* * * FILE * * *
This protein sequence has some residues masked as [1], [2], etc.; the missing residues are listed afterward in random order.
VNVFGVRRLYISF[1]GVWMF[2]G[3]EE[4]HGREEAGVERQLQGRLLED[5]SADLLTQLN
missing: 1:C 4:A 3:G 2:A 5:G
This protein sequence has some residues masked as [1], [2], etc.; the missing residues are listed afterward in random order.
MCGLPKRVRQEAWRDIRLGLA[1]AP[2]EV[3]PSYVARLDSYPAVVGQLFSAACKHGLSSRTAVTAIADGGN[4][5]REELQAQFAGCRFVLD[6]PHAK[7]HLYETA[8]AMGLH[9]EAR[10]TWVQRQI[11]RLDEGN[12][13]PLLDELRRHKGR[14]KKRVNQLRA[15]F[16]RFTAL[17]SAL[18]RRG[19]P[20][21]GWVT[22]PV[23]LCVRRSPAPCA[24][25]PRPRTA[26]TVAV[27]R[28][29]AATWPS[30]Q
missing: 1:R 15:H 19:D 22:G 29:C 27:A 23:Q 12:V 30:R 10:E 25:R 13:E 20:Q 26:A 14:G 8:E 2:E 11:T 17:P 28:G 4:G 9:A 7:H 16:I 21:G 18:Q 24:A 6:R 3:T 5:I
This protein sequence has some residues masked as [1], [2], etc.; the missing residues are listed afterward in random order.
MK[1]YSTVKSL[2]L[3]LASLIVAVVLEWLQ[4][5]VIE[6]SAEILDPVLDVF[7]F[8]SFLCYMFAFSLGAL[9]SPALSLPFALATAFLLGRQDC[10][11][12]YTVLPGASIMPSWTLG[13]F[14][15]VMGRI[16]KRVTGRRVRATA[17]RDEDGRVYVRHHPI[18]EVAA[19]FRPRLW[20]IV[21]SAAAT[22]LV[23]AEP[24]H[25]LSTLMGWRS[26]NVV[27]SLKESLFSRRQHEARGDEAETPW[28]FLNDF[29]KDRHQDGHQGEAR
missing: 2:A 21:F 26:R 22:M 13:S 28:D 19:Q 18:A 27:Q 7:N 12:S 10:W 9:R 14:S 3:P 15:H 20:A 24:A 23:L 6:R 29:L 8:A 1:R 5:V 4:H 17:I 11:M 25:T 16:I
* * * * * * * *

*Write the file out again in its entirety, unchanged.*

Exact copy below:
This protein sequence has some residues masked as [1], [2], etc.; the missing residues are listed afterward in random order.
VNVFGVRRLYISF[1]GVWMF[2]G[3]EE[4]HGREEAGVERQLQGRLLED[5]SADLLTQLN
missing: 1:C 4:A 3:G 2:A 5:G
This protein sequence has some residues masked as [1], [2], etc.; the missing residues are listed afterward in random order.
MCGLPKRVRQEAWRDIRLGLA[1]AP[2]EV[3]PSYVARLDSYPAVVGQLFSAACKHGLSSRTAVTAIADGGN[4][5]REELQAQFAGCRFVLD[6]PHAK[7]HLYETA[8]AMGLH[9]EAR[10]TWVQRQI[11]RLDEGN[12][13]PLLDELRRHKGR[14]KKRVNQLRA[15]F[16]RFTAL[17]SAL[18]RRG[19]P[20][21]GWVT[22]PV[23]LCVRRSPAPCA[24][25]PRPRTA[26]TVAV[27]R[28][29]AATWPS[30]Q
missing: 1:R 15:H 19:D 22:G 29:C 27:A 23:Q 12:V 30:R 10:E 25:R 13:E 20:Q 26:A 14:G 8:E 2:E 11:T 17:P 28:G 4:G 9:A 7:H 16:I 21:G 18:Q 24:A 6:R 3:T 5:I
This protein sequence has some residues masked as [1], [2], etc.; the missing residues are listed afterward in random order.
MK[1]YSTVKSL[2]L[3]LASLIVAVVLEWLQ[4][5]VIE[6]SAEILDPVLDVF[7]F[8]SFLCYMFAFSLGAL[9]SPALSLPFALATAFLLGRQDC[10][11][12]YTVLPGASIMPSWTLG[13]F[14][15]VMGRI[16]KRVTGRRVRATA[17]RDEDGRVYVRHHPI[18]EVAA[19]FRPRLW[20]IV[21]SAAAT[22]LV[23]AEP[24]H[25]LSTLMGWRS[26]NVV[27]SLKESLFSRRQHEARGDEAETPW[28]FLNDF[29]KDRHQDGHQGEAR
missing: 2:A 21:F 26:R 22:M 13:S 28:D 19:Q 18:A 27:Q 7:N 12:S 10:W 9:R 14:S 3:P 15:H 20:A 24:A 23:L 6:R 29:L 8:A 1:R 5:V 4:H 17:I 11:M 25:T 16:I